Rachael Wong said when she went public with her allegations and filed a complaint that former House Speaker Joe Souki subjected her to inappropriate comments and requests for “physical contact,” women suddenly began to seek her out to describe what they had experienced while working at the Hawaii State Capitol.
“I am so moved and saddened by what other women have shared in the past few weeks about the abuse of positional power they experienced through their work at the state Legislature,” Wong wrote in a statement Tuesday. “Some incidents are recent, while others are decades old. Regardless, the trauma and the visceral effects are vivid and carried, and the tears that come from reliving these experiences are real.”
If Hawaii has been slow to embrace the #MeToo movement that has swept the mainland, Wong said in a Honolulu Star-Advertiser interview she hopes the resolution of the state Ethics Commission investigation requiring that Souki resign his seat will “act as a springboard for where we can go for Hawaii.”
“I would hope that others would know that the Hawaii State Ethics Commission is a viable and confidential conduit for reporting sexual harassment by state officials,” she said. “I think the resolution of my complaint reveals that what we report has been heard, has been believed, has been recognized as a serious violation of ethical conduct.”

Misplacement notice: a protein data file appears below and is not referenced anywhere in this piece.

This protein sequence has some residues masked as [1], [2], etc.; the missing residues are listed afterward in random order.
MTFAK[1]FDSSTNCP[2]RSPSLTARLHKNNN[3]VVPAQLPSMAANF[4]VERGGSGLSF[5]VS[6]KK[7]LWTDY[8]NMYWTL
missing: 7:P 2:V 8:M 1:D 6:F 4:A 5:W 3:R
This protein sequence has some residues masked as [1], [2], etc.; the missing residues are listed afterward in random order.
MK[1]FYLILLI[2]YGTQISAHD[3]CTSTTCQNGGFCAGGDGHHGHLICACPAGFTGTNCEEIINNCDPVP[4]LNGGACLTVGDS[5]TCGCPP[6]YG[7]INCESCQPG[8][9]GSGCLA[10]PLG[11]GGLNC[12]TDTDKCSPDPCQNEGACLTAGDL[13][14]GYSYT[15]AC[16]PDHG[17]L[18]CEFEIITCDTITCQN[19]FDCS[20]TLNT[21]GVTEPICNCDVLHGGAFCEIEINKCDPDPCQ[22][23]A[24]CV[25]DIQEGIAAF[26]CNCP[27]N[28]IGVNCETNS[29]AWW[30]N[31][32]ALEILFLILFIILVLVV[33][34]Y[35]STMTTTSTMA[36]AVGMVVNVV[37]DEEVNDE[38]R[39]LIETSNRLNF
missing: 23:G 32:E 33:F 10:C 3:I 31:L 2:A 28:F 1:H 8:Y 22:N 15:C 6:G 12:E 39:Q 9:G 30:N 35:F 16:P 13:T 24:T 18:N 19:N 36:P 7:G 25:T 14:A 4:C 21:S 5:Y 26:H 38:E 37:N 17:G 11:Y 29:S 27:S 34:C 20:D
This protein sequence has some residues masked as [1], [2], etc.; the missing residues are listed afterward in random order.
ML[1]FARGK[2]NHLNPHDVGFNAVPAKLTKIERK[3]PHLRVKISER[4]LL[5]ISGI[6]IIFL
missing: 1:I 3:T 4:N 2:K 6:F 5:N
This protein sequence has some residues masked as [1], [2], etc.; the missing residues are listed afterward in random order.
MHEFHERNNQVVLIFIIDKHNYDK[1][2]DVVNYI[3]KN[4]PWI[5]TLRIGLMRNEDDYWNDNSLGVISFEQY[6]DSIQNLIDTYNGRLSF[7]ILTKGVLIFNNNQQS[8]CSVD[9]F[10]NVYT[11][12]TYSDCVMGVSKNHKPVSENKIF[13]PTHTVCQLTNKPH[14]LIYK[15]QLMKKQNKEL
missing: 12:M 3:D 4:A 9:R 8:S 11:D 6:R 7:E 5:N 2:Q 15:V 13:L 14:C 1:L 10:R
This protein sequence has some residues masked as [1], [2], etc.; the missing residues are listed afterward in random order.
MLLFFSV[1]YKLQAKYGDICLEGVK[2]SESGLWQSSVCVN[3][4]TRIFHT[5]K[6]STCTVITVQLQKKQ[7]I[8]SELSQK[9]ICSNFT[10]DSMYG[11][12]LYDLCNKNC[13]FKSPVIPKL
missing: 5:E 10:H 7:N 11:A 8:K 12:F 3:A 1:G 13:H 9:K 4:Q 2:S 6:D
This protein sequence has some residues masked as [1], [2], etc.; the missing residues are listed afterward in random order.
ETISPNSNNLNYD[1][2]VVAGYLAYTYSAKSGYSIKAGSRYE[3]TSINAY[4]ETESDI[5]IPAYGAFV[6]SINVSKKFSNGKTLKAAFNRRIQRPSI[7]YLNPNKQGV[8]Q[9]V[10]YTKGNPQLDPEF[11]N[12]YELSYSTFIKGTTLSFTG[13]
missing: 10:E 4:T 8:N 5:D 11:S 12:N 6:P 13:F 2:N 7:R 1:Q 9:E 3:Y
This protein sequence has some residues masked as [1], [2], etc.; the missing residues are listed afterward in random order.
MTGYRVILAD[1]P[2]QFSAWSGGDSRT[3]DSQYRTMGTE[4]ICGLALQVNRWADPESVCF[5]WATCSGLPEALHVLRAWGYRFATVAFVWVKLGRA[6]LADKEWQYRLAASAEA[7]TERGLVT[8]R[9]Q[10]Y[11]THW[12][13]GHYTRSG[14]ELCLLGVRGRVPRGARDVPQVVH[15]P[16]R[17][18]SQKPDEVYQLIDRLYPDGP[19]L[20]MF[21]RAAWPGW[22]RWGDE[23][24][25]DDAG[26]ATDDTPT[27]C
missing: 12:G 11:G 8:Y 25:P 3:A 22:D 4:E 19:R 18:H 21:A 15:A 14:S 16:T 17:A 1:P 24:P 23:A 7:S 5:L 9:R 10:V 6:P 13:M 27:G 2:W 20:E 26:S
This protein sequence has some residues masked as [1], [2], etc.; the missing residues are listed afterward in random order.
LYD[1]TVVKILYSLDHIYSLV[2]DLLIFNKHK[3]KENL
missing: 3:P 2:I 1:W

House Speaker Scott Saiki issued a statement this morning that “the House of Representatives takes a zero tolerance approach to workplace harassment, no matter the power or influence of the accused. The House takes workplace harassment matters very seriously. We have already increased training for House members and staff.”
“As many other institutions are already doing nationwide, we will conduct a comprehensive review of our workplace policies,” Saiki said in his statement. “The objective is to ensure that the House is able to receive, investigate and adjudicate complaints in a timely and vigilant manner. We will also explore other means to ensure that people feel respected and safe in the workplace.”
Wong told the Star-Advertiser that after she took her complaint public, she received hundreds of cards, emails, text messages, calls and even “hugs on the street from people I don’t know.”
She also received some hate mail, and some people tried to make her feel ashamed, but she said that was “far eclipsed by the support from everywhere.”
The most consistent theme from those communications was gratitude from women who thanked her “for speaking for me, for speaking for my daughters, for giving me a voice….Some people said, ‘I’ve really wanted to tell my own story, but I have nowhere to go.’”
People wrote that “this is unacceptable, we have to change. And yet for all of that, there’s not one woman that I know of who’s in a place where she can safely come forward,” Wong said. “And I think we’ve got to ask ourselves, why is that? This is an uncomfortable topic, sexual harassment in the workplace…but at the same time we all know this is not right.”
“I have heard from others that women, organizations, our community is watching and waiting to see what happens with my complaint, and the perceptions from some” is she is being attacked, Wong said. “I want others to know that has not been my experience. I feel so supported. This is the right thing for Hawaii.”
“This is the time. We are ready for change and a different future,” she said.